Home Articles Communication breakdown

    Communication breakdown


    Today, as I walk around the University campus everything is just as it should be. Students going to classes, tweed clad academics carrying laptops and books and above all I go unnoticed in my casual attire. Yesterday on the other hand was a different story… Yesterday I wore a suit. It seems to be a paradox. Somehow, with just one head I manage to wear three very different hats, all at the same time. Hat number one is my Physics hat. Hat number two is my company owner and director hat. Hat number three is my radio broadcasting hat. It gives me a headache to even think of all three at once. That being said, it’s the balance between the three that holds all the value.

    aa17-aug-sep-2006-communication-breakdownAfter more than a decade of radio broadcasting, I find that I am more passionate than ever about the growing need for good science communicators to facilitate the interaction between this crucial community and the business world. There is a desperate need to bridge that gap and drive forward Australia’s technology excellence.

    Good communication consists of much more than being able to rattle off a series of comments relating to some prepared PowerPoint slides. It requires a deep understanding of the driving forces behind the audience. The arrogant notion that “my work is so important that they will listen” is deluded and ultimately self-defeating.

    There is growing pressure on researchers to interact with the rest of the community, both financially and intellectually. The question we must ask at this point is, are they appropriately equipped to do this?

    Having interviewed more than 500 researchers over the last decade I would have to answer, “Not really”. This is not a criticism of researchers, but an observation that a training gap exists that needs to be resolved. Typically, researchers are provided with little or no formal instruction on how to communicate with non-science audiences. So it’s critical that we all drop the expectation that they will all be good at it!

    Researchers spend the majority of their career communicating science either to their peers or to students. Either way, there is little “translation” required with these audiences. Ask a scientist to explain their field of research to three people from different walks of life. It is a significant task to make the message meaningful and relevant to all three.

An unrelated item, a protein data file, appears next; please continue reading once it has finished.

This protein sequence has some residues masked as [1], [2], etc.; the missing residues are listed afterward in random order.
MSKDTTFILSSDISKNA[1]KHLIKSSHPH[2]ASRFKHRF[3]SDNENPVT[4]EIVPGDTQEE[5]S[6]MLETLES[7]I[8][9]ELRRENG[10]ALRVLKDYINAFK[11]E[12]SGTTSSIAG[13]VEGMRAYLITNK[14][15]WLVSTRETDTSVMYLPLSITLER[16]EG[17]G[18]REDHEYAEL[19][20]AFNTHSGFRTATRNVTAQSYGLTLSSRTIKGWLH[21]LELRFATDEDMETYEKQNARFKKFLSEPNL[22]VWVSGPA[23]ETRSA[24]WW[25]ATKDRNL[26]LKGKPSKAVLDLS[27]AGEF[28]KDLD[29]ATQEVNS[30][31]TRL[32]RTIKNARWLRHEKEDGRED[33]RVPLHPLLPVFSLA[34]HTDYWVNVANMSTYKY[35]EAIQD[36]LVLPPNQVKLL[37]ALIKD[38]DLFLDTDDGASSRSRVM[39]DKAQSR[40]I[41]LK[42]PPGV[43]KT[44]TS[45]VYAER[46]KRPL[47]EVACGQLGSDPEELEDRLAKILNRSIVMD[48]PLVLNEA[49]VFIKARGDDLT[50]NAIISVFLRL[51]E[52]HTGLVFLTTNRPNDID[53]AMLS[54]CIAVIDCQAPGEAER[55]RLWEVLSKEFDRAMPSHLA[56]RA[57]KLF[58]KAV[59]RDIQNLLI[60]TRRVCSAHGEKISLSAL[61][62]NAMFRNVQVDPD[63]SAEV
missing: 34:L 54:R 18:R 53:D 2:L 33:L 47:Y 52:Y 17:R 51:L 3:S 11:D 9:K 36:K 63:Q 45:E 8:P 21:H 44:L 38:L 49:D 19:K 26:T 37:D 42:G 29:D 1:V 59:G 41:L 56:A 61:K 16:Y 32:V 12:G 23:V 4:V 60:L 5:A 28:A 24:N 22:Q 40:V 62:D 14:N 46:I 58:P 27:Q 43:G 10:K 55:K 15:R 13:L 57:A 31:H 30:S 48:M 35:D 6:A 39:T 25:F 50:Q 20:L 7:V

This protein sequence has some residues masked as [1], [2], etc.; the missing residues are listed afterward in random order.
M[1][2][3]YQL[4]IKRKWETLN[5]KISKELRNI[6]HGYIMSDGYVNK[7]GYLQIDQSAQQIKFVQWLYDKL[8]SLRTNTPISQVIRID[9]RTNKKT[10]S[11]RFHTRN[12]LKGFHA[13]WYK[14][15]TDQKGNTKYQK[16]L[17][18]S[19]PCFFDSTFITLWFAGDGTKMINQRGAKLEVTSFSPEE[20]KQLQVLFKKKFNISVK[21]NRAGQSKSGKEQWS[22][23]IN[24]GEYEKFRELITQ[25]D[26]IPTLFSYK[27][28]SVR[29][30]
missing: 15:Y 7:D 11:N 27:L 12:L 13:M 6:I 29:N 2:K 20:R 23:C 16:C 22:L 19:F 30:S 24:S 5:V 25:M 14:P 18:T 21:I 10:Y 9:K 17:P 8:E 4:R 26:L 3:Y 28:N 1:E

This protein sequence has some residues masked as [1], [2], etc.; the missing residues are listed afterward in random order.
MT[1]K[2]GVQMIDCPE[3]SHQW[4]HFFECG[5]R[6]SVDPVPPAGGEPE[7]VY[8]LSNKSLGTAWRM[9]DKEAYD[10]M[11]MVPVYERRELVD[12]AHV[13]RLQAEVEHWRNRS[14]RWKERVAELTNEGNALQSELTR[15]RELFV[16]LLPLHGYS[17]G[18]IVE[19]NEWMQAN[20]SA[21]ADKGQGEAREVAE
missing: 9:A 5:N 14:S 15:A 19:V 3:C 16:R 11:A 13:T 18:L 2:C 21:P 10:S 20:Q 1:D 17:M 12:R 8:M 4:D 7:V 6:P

Radio is an excellent vehicle for training people to communicate. I’m often asked, “How do you describe things to people without some sort of visual media?” The answer is simple; we have the best visual media we could hope for – the listeners’ imagination. It’s like reading a book without pictures, we all do it, but we never doubt that there is a definite skill involved in producing a well written novel.

    To communicate ideas to such an audience we need to acknowledge that most people in society have a series of common experiences. That’s the canvas you have to work with. Move beyond that and you start to lose people very rapidly.

    Communicating with the business world is a walk in the park by comparison. There is a clear set of rules to follow and in most cases you know who you are dealing with. If you don’t, then you haven’t done your homework.

    So what is to be gained by researchers if they follow this path of interaction with non-science groups? Well, why don’t we forget all the rhetoric for the moment about money and commercialisation and ticking government boxes? Every time you learn to communicate with a new group you improve your generic communication skills. This has immediate application for scientists. Whether writing a grant application or teaching 300 first year university students, an enhanced ability to see things from the audiences’ perspective is of immense value.

    Personally, I write better grant applications and am a better teacher as a result of embracing a passion for communicating science. Above all, I’ve learned that even with more than a decade of experience communicating science to the general public, I still have a long way to go. As do we all.

    Dr Shane Huntington is the CEO of Quantum Communications Victoria, a State Government-funded program based within the School of Physics, University of Melbourne. He is also co-founder and Director of The Innovation Group Pty Ltd, a Melbourne-based technology company founded in 1999. For the past decade he has been a broadcaster on 3RRR’s science program.